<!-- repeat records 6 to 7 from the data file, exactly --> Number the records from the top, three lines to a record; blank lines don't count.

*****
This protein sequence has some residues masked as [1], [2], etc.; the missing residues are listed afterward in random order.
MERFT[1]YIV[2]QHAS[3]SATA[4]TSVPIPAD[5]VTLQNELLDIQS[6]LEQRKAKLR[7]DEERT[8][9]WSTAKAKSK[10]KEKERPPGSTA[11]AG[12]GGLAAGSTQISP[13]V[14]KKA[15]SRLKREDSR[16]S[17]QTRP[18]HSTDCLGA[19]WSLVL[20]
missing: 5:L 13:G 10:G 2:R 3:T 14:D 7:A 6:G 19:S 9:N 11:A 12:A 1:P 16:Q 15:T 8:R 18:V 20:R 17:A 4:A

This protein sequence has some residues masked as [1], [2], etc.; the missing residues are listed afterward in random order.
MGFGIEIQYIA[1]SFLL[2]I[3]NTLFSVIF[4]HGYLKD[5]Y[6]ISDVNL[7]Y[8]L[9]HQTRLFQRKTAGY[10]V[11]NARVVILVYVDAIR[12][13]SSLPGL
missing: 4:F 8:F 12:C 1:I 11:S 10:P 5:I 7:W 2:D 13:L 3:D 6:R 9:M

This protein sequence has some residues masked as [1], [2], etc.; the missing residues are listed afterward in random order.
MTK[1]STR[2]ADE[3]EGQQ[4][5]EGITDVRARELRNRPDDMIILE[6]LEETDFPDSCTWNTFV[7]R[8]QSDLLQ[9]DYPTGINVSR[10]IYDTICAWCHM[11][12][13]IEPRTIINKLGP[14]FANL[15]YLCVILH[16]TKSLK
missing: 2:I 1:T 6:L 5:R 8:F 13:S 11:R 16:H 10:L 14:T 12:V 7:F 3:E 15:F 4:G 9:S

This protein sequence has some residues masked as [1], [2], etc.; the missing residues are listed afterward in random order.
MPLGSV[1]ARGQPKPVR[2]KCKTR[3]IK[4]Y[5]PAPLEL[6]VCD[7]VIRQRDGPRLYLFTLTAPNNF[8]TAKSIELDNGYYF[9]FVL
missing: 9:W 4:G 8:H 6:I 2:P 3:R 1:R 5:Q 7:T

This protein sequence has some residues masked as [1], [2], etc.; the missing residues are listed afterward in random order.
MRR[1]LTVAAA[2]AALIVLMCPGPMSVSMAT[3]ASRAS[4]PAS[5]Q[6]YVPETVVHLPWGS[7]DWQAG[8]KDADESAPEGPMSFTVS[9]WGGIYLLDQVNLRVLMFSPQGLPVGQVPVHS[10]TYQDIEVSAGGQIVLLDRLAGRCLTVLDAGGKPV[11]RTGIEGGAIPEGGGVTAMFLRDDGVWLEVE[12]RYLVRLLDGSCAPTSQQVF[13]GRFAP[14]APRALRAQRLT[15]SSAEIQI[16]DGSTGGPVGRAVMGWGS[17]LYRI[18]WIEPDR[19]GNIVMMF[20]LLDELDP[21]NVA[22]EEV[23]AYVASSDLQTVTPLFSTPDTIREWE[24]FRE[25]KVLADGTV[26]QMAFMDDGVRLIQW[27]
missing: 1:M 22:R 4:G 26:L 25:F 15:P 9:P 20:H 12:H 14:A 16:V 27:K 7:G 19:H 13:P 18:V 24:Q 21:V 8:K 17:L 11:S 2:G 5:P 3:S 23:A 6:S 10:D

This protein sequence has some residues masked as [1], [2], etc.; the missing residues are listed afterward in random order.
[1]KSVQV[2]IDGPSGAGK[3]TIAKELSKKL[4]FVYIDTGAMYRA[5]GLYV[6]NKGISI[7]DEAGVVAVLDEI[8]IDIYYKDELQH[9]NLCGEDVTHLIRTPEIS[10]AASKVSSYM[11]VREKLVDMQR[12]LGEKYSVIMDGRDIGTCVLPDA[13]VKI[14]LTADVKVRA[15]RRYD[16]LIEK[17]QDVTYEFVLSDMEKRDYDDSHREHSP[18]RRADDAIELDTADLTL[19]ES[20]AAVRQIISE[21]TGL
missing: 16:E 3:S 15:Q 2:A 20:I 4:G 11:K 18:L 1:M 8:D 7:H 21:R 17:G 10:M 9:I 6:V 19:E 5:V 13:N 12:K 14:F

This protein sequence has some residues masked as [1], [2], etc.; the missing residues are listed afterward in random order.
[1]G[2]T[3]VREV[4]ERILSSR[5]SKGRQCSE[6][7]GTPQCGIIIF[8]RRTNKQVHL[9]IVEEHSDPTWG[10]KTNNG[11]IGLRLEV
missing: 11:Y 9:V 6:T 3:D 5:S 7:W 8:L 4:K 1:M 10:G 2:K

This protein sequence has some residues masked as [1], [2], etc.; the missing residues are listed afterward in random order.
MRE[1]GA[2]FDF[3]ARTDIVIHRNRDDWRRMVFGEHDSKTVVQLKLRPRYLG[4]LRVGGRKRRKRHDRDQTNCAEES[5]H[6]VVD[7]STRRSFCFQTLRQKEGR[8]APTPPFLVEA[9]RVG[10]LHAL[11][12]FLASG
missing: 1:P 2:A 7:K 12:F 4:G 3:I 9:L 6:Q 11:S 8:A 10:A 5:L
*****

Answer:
This protein sequence has some residues masked as [1], [2], etc.; the missing residues are listed afterward in random order.
[1]KSVQV[2]IDGPSGAGK[3]TIAKELSKKL[4]FVYIDTGAMYRA[5]GLYV[6]NKGISI[7]DEAGVVAVLDEI[8]IDIYYKDELQH[9]NLCGEDVTHLIRTPEIS[10]AASKVSSYM[11]VREKLVDMQR[12]LGEKYSVIMDGRDIGTCVLPDA[13]VKI[14]LTADVKVRA[15]RRYD[16]LIEK[17]QDVTYEFVLSDMEKRDYDDSHREHSP[18]RRADDAIELDTADLTL[19]ES[20]AAVRQIISE[21]TGL
missing: 16:E 3:S 15:Q 2:A 20:I 4:G 11:K 18:L 1:M 8:D 7:H 21:R 17:G 10:M 9:I 6:V 19:E 5:V 13:N 12:K 14:F

This protein sequence has some residues masked as [1], [2], etc.; the missing residues are listed afterward in random order.
[1]G[2]T[3]VREV[4]ERILSSR[5]SKGRQCSE[6][7]GTPQCGIIIF[8]RRTNKQVHL[9]IVEEHSDPTWG[10]KTNNG[11]IGLRLEV
missing: 11:Y 9:V 6:T 3:D 5:S 7:W 8:L 4:K 1:M 10:G 2:K